The Conservative Party appears to have the hammer in three emerging political options particularly as this relates to softwood lumber:
One, if the forest industry and consulted provinces do not support the softwood deal, and the deal is rejected, the consequences of this politically fall more on others and less on the government, according to respondents in this poll.
Any further legal victories on behalf of Canada will remain insufficient against Democratic political pressure in the United States particularly with coming elections in November. It is doubtful that individual forest companies will realize success in litigation between now and another federal election given the implications of Court Appeals on time.
If the deal is not ratified by interested third parties any subsequent news reports relating to this file will likely only serve to annoy voters further who are “sick” of the softwood lumber dispute, and who, if they are actually focused on the issue, believe that settlement monies will be going to businesses and not to ‘them’, and as a consequence do not (and will not) understand why the Opposition or other interested parties are frustrating a conclusion to the deal.
However public perception could also cut another way as voters who may not fully understand the relevance of ‘elements of finance’ within the context of the current softwood deal, and hence the relationship between this and the responsibility of the government to go to the electorate if the vote fails, may be led to believe that the Conservatives engineered circumstances under which they might call a snap election before the Liberal party is fully back on its feet. This public perception could materially decide the composition in the House of Commons following another national vote. Because the softwood lumber dispute is longstanding, it is considered a frustrating experience with Canadians and a reminder of years of political strife at the end of the Liberal’s time in office, and a continuation of the debate is unlikely to cultivate a sense of voter renewal in the federal Liberal party at a time when they need to take a ‘fresh step’ as a viable political party.
Communications personnel with all parties will be hard at work over the next few weeks.
ROBBINS reports that lumber independents and brokers unequivocally want the deal, suggesting that politics more than practical decision making is driving this debate.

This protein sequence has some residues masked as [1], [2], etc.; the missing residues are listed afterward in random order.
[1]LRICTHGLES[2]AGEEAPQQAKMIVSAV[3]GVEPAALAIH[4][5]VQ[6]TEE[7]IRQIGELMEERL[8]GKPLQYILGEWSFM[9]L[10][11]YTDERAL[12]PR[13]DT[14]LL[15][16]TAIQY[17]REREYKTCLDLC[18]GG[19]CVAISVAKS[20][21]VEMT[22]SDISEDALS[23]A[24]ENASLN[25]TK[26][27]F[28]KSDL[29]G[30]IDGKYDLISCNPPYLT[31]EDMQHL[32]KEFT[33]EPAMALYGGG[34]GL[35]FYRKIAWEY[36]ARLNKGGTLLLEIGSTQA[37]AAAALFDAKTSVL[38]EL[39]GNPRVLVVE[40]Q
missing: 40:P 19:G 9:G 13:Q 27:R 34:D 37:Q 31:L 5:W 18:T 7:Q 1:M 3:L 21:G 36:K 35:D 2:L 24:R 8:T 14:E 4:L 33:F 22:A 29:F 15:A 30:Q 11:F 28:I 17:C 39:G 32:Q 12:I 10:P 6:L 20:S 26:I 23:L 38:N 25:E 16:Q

Two, the forest industry and provinces support the deal and the Opposition parties turn it down in the House of Commons. Political wrangling over the deal will thus rest with the Opposition parties from which the Conservative government may gain or lose significantly. Again, the softwood controversy harkens back to the more troubled years of the last Liberal regime, and the Liberal party needs to distance itself from that history. ROBBINS believes from this angle the Liberals have more to lose than the Conservatives.
Three, the House passes the softwood lumber deal which potentially hurts federal Liberal candidate Bob Rae’s chances of winning the Liberal leadership race since he took the courageous (or foolish) step of speaking against the deal. If the majority of Liberals vote against the deal Bob Rae becomes the leadership frontrunner. If the majority of the Liberal MP’s vote against the deal, AND the deal does not pass, than Bob Rae is the next Liberal leader, the party takes a fresh step in its history, and the Liberals potentially increase its voter base and seat composition in the House of Commons, but do not defeat Stephen Harper’s Conservative government.
Insight-The Conservatives have performed well in the first seven months of office under the leadership of Prime Minister Stephen Harper with modest increases reflected in this poll. The Prime Minister has visited the front lines of Afghanistan and in a rare instance for a political leader of a major nation placed his own airplane in the midst of hostilities to save Canadian citizens some of whom are dubious citizens.
ROBBINS is aware of at least a dozen Lebanese Canadians in the late 1990’s who spent tens of thousands on charge cards here in Canada, and took their purchases back with them to Lebanon with no intention of paying for them. Certainly our country doesn’t need some of these bolt-holers or what the National Post calls “Holiday Inn Canadians”, when there are many wonderful people in other real countries who would love to live here and would respect our country and show a little gratitude when we come to save them.